How real time news gained a Twitter soundtrack

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Presentation by Helen Nowicka, MD of Shiny Red, given at Social Media Academy conference on Twitter, PR and marketing Sept 30th 2010

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  • How real time news gained a Twitter soundtrack

    1. 1. How real-time news gained a Twitter soundtrack<br />Helen Nowicka <br />Managing Director, Shiny Red<br />@Helennow<br />
    2. 2. The next 30 minutes<br />Twitter shapes, shares, and breaks the news<br />Future trends <br />Five ways brands can be involved <br />
    3. 3. Why is Twitter like having a pint? <br />
    4. 4. The first rule of news <br />“News is something you talk about to your mates down the pub”<br />
    5. 5. Twitter has changed the nature of news<br />With Twitter, the “pub” is now global and open 24/7 <br />The media is no longer the gatekeeper of news <br />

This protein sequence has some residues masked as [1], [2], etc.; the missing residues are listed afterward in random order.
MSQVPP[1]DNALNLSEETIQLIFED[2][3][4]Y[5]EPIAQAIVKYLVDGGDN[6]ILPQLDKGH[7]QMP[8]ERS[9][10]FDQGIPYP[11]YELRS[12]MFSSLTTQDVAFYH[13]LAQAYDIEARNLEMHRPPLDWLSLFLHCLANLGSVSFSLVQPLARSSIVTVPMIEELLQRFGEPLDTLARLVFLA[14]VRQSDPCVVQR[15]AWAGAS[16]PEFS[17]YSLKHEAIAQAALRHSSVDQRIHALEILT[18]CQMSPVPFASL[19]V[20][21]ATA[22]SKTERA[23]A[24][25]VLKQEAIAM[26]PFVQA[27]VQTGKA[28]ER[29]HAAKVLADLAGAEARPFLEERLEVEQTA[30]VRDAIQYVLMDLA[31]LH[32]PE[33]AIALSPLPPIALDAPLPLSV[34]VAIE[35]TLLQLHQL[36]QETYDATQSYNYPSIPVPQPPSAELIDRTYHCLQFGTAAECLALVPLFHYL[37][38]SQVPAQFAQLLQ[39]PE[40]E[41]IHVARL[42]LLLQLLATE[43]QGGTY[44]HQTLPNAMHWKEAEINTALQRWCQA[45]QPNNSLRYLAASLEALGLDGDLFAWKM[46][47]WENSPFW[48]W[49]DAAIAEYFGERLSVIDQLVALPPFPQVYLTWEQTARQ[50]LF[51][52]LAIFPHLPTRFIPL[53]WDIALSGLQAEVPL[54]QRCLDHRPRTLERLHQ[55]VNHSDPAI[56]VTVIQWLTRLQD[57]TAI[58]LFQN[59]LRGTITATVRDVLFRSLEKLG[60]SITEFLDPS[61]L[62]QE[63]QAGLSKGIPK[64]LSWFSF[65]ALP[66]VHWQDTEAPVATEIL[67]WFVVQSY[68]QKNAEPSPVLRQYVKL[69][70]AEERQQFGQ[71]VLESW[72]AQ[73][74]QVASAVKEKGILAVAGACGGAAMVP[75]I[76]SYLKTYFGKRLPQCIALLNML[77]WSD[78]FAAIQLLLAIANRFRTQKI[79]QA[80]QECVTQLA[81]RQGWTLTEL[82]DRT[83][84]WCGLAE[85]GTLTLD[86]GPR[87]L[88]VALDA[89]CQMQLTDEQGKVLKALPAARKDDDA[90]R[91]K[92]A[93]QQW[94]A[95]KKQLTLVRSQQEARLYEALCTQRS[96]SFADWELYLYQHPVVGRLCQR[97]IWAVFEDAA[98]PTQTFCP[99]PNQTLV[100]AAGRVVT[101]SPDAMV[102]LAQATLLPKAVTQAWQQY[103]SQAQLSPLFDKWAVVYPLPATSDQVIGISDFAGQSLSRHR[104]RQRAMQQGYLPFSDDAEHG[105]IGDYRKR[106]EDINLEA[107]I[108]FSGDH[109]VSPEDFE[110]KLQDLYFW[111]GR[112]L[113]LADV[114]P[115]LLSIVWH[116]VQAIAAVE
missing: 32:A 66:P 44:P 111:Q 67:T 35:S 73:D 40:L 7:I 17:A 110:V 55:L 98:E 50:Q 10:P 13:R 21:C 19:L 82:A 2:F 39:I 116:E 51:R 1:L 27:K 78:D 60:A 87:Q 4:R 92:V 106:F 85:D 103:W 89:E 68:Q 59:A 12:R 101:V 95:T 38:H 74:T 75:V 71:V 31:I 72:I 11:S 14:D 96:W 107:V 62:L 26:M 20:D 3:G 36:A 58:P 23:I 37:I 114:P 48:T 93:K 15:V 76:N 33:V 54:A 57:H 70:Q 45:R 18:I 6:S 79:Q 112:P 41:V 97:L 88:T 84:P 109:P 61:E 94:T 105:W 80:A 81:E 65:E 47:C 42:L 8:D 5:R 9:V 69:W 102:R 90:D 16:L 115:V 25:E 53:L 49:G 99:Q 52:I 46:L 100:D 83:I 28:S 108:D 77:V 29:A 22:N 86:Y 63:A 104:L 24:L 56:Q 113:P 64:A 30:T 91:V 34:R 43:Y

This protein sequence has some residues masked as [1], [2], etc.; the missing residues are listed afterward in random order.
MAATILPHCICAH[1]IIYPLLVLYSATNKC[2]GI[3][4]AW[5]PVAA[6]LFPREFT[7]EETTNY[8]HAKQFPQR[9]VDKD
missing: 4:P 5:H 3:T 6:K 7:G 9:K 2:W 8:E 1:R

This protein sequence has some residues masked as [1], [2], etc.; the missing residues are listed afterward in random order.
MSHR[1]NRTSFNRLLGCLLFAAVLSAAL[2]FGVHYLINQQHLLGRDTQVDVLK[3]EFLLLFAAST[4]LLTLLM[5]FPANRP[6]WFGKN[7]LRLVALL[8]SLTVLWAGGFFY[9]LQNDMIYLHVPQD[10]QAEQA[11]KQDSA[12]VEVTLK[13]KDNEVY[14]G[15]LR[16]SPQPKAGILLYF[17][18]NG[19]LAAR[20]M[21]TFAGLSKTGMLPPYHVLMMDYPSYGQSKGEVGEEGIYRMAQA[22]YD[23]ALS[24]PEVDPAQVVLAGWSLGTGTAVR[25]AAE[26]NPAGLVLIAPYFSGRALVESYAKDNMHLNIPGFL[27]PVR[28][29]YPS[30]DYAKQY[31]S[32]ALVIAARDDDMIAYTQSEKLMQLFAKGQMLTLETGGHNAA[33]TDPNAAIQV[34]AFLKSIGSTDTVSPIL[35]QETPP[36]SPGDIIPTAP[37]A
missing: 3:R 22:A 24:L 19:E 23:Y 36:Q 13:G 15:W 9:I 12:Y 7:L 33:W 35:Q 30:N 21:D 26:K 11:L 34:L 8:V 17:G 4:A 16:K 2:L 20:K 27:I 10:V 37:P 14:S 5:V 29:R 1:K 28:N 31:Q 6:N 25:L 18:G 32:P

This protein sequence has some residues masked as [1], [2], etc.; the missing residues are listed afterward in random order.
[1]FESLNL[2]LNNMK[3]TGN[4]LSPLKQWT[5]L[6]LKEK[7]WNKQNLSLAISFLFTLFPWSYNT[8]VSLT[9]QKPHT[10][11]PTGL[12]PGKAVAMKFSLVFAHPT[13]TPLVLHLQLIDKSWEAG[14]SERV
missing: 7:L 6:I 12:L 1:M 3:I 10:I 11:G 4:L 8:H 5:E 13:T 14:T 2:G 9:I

6. 6. Driven by consumer behaviour and smart technology <br />Technology makes Twitter easier and richer to use <br />In the UK, 52% of 16-24s and <br />40%of 25-44smulti-task when <br />consuming media (e.g. use a laptop while watching TV) Source: Ofcom<br />The rise of multi-media <br />multi-tasking <br />Add Twitter’s addictive nature, and you have a powerful combination <br />
    7. 7. Three ways Twitter and news combine<br />Twitter as a soundtrack<br />Twitter as a news source <br />Twitter as a distribution channel<br />
    8. 8. Twitter as a soundtrack to news<br />Extends participation <br />and feedback <br />Real time <br />Creates a community on Twitter and beyond<br />Most visible around high-profile or high-interest events<br />
    9. 9. General Election Leaders’ Debates <br />During the General Election televised leaders’ debates, 36,000 people used Twitter to comment as they happened <br />The third debate generated 154,342 tweets (source: Tweetminster) including comedians, spin doctors, journalists and political bloggers<br />Hashtags #ge2010 and #leadersdebate grouped tweets together <br />In the first debate, Twitter quickly spotted Gordon Brown’s “I agree with Nick” <br />
    10. 10. World Cup 2010 <br />According to Twitter, the World Cup Final was “the largest period of sustained activity for an event in Twitter’s history”<br />During the final people from 172 nations tweeted in 29 languages and the tournament set a record for the most tweets per second<br />Twitter’s infographic shows overall interaction, and tweets grouped by hashtags<br />